Study Group 2

Les Lincke

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Title:   Flying Eagle

Goal:  To capture action photos of animals.

Source:   Nikon 810 with a Tamron 150-600 mm lens fully extended w/o tripod.

Technique:   Photo taken near my home in Ft. Myers, FL.

Processing:   Lightroom 5

Comments/Scores (N, T, P, E, Total)

Critique Image (only members of Study Group Two may critique this image)

Review by Lisa A., 12-13-2014
What you have captured of the eagle is sharp. You have good detail in the feathers. You have captured the talons well. However, I want to see more of the bird’s body. I see more sky and tree than eagle. Perhaps a wider shot would have given you that. In post processing I would also target the eagle’s eyes to make them pop just a bit. A curves adjustment might help.
N=2, T=2, P=2, E=0, Total=6
Review by Rick C., 12-8-2014
The basics for the image all look solid. The primary focus is good and depth of field looks fine for the subject and conditions. Your choice of shutter speed was solid for freezing the flying eagle. I’d like to know if you have more room in the original and why you chose this particular crop. While I appreciate leaving room in front of the eagle to allow it freedom to move, the strong crop on the right side eliminates much of the subject without, to my mind, improving the story. The issue to me, is that the image is about the flight of the eagle and so I want to see the entire eagle, as opposed to other images, such as Butch’s egret from November, where the story was about the capture and feeding behavior and so the extreme crop was appropriate. The slight clip on the raised wing may be an edge of the frame issue rather than a post capture cropping decision. I find that I am always better off if I use the center focus point and frame loose when trying to capture moving subjects. They are dead center on the initial capture, but the modern sensor density typically makes it a simple matter to crop post capture to something more pleasing. An additional benefit is that the central focusing point is almost always the most sensitive as far as tracking and speed of focus goes, so my percentage of sharp shots goes up as well. The trick is to keep that center point on the face when the subject is moving towards you and on the neck or an area of shoulder in about the same plane as the head when the subject moves across your field of view. Of course, use Tracking, Servo or whatever mode the camera has for follow focus on a moving target. As a minor point, watch the whites carefully. You are actually clipping on several points on the eagle’s head. In LR you will want to keep the brightest whites at 95% or lower. I recommend 93% or lower. In Elements or Photoshop it would equate to keeping the color values at 248,248,248 or lower (95.5% in LR) with 242,242,242 often safer (95.1% in LR). The detail in the dark feathers is excellent. Given the gray sky you had, you did a very commendable job on the overall exposure.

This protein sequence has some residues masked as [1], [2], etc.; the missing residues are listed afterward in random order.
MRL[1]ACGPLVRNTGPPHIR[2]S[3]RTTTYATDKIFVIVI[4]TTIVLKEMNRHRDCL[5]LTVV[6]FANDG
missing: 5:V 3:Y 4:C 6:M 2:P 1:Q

N=2, T=3, P=2, E=0, Total=7
Review by Butch S., 12-17-2014
This a cool eagle shot. Nice and sharp. That is a hard thing to do with a fully extended 600 mm lens hand-held and a moving subject. The one thing that I wish is that we could see more of the eagle. If we could see as much of the right wing as we can see of the left, this would be a fantastic shot.
N-3, T-2, P-2, E-0, Total=7

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Title:  Hippo Romance

Goal:  To capture interesting wildlife images.

Source:  This photo was taken in Serengeti NP, Tanzania. These were two Hippos together among a large herd.

Technique:  Nikon D7000 camera with 18-300 mm. lens at 300 mm. at 1/350, f 5.6.

Processing:  Lightroom 5

Comments/Scores (N, T, P, E, Total)

Critique Image (only members of Study Group Two may critique this image)

Review by Lisa A., 11-23-2014